I, therefore, urge upon the Government to appoint, immediately, the Sixth Central Pay Commission for reviewing and revising the wage structures of the Central Government employees. Thank you, Sir. (Ends)
SHRI MULE VENKATA MYSURA REDDY (ANDHRA PRADESH): Sir, cement is one of the key elements in creating infrastructure in the country. Of late, the prices of cement are going up without any rhyme or reason. In fact, in the last six months, the price-increase is up to 40 per cent, which is not justified at all. It is not that all of a sudden, the demand has surpassed the supply. Moreover, the price-rise is not due to the increase in the cost of inputs that go in the manufacture of cement. (Contd. by 4U)
SHRI MULE VENKATA MYSURA REDDY (CONTD.): But it is due to the fact that the major players have formed a cartel and on one pretext or the other they will stop production in the name of dispatch holiday or shut down the plants in the name of repairs. In this way, they create artificial scarcity in the market for limitless profiteering by pegging prices of cement.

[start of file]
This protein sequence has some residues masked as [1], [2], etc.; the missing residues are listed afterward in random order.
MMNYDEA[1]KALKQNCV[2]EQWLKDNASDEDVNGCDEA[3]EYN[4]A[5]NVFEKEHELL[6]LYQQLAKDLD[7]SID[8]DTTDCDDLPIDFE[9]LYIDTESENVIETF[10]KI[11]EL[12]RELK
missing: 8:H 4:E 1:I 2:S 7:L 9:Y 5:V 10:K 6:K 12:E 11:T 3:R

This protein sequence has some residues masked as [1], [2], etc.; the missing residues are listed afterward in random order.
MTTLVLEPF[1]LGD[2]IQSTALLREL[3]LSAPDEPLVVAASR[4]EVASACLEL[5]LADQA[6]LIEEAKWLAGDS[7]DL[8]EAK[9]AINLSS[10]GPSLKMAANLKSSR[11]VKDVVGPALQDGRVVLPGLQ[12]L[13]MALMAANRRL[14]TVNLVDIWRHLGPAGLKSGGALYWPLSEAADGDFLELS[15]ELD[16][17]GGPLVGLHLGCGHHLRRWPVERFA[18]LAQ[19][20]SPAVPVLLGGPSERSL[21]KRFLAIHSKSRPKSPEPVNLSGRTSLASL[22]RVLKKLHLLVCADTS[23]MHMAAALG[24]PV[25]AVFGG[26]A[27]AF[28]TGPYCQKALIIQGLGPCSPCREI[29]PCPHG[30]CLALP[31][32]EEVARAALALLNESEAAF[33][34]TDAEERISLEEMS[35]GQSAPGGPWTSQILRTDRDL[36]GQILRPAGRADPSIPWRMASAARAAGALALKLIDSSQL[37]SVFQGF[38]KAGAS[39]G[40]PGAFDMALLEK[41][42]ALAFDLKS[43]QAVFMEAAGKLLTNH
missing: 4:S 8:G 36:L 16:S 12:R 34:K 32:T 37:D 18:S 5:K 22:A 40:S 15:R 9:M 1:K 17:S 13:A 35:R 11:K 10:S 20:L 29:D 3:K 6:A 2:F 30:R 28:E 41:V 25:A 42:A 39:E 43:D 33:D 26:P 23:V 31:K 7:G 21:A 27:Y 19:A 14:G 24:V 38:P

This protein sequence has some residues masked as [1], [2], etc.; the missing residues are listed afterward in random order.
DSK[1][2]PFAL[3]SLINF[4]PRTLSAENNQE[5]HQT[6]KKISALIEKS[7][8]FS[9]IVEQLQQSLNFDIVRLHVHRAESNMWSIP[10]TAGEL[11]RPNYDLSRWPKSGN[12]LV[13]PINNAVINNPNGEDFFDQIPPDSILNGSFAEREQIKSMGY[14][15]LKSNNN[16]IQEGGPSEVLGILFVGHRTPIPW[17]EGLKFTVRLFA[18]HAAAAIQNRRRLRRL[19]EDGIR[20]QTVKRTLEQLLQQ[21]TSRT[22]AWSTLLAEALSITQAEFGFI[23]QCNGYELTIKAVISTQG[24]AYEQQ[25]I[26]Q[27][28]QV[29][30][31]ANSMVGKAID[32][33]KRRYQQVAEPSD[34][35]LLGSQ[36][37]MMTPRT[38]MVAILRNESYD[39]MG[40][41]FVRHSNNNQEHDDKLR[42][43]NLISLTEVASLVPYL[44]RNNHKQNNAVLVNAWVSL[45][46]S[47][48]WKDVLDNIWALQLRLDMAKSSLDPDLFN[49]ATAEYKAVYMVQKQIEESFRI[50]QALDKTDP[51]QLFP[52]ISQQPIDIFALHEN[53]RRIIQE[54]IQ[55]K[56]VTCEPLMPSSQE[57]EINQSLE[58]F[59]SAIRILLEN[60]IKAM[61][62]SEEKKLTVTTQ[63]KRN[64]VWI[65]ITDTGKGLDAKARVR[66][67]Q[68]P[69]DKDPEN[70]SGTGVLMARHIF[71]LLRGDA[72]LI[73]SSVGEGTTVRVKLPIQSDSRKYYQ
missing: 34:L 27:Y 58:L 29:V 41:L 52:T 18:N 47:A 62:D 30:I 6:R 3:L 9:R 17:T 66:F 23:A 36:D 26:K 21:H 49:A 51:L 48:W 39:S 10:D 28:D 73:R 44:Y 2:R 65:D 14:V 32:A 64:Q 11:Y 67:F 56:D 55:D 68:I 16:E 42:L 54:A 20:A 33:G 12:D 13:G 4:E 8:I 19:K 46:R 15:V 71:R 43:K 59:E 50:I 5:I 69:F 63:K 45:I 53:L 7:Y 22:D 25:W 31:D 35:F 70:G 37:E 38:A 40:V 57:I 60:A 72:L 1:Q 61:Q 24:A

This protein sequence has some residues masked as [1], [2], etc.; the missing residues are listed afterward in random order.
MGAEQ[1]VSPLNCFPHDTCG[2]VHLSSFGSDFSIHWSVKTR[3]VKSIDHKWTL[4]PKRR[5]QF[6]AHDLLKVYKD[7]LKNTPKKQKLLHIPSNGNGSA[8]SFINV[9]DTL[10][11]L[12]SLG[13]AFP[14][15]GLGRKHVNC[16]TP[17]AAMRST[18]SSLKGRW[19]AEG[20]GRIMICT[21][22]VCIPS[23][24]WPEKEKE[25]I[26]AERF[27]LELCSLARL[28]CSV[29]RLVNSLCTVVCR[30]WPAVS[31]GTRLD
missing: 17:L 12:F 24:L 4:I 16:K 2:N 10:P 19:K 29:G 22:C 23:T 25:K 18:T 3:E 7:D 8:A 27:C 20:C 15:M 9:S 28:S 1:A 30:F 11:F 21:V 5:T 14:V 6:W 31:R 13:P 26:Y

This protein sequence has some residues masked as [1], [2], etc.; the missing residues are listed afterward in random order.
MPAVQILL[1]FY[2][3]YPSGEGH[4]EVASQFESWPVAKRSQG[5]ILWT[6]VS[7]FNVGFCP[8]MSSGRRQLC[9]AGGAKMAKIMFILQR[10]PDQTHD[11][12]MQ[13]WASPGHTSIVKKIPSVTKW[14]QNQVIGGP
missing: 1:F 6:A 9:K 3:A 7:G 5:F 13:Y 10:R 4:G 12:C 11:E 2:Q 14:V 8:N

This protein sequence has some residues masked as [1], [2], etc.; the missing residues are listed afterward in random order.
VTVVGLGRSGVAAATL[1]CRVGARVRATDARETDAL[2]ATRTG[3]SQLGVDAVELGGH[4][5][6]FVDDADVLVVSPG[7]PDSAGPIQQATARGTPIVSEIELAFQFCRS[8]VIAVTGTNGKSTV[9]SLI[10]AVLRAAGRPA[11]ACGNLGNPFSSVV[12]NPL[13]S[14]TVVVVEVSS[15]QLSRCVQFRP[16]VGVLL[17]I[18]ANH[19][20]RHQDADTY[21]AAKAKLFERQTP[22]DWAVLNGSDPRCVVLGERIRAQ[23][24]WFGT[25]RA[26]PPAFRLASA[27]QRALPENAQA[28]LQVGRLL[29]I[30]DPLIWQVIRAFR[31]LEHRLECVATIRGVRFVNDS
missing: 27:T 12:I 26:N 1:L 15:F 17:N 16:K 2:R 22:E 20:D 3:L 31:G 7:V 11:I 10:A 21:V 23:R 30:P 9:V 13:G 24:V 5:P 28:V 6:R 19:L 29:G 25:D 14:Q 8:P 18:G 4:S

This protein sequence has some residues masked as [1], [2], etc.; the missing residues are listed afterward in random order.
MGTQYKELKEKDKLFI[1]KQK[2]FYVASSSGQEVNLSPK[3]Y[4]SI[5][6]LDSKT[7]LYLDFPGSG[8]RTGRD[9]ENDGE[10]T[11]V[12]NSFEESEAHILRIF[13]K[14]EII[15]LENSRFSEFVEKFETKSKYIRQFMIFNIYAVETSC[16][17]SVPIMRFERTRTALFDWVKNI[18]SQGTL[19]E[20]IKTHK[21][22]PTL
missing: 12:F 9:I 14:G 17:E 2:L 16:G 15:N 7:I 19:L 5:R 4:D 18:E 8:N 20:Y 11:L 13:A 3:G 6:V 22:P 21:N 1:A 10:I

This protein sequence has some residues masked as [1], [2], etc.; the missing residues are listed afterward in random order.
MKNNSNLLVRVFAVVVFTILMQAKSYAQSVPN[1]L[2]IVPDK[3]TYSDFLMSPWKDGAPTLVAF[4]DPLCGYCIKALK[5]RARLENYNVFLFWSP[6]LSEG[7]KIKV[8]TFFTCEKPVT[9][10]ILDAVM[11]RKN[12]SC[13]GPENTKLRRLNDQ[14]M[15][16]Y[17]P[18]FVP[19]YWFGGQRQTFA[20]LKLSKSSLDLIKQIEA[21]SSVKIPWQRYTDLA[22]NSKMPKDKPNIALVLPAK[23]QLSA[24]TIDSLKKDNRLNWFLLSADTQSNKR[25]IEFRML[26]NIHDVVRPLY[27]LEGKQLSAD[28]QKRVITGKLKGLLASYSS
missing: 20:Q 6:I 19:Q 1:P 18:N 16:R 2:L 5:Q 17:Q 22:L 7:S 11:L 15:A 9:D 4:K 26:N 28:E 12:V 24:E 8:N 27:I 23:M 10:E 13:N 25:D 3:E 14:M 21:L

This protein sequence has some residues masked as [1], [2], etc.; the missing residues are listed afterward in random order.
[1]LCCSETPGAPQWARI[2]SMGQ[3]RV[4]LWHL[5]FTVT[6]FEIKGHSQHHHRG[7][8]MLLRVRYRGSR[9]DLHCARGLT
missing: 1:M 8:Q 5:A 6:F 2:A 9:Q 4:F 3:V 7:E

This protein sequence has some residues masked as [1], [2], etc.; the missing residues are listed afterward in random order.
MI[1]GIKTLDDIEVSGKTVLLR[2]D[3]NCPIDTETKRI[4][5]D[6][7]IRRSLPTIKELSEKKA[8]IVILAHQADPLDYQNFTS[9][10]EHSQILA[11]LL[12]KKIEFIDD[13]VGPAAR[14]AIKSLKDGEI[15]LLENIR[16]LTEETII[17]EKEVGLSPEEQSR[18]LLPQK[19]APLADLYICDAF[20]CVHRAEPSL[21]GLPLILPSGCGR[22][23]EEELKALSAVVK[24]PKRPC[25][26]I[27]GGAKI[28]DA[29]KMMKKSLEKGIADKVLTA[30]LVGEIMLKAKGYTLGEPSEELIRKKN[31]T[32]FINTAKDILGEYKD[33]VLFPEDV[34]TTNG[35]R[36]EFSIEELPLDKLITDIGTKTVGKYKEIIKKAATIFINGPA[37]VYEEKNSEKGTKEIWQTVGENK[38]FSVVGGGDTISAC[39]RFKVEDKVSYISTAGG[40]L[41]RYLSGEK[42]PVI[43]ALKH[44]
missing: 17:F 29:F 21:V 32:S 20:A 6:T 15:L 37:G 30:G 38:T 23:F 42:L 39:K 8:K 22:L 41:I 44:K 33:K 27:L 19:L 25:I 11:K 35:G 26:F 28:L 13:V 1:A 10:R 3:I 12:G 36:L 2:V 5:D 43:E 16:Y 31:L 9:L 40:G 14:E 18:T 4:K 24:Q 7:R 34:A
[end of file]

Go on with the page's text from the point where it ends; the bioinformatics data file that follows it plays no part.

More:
As per newspaper reports the hon. Minister has held two meetings with the cement manufacturers and directed them to reduce this unreasonable hike in cement prices by 15th of this month. I do not know whether the cement manufacturers have paid any heed to the warning given by the Government. But there is no perceptible decline in the prices of cement at the market level.
Therefore, I request the hon. Minister of Commerce and Industry to take stern steps against cement manufacturers for hiking the prices of cement in an unjustified and unacceptable manner, and thus save the consumers from this unreasonable hike in cement prices. Thank you.
MR. DEPUTY CHAIRMAN: The House stands adjourned to meet at 11.00 A.M. tomorrow.
The House then adjourned at twenty-one minutes past seven
of the clock till eleven of the clock on Friday, the 19th May, 2006.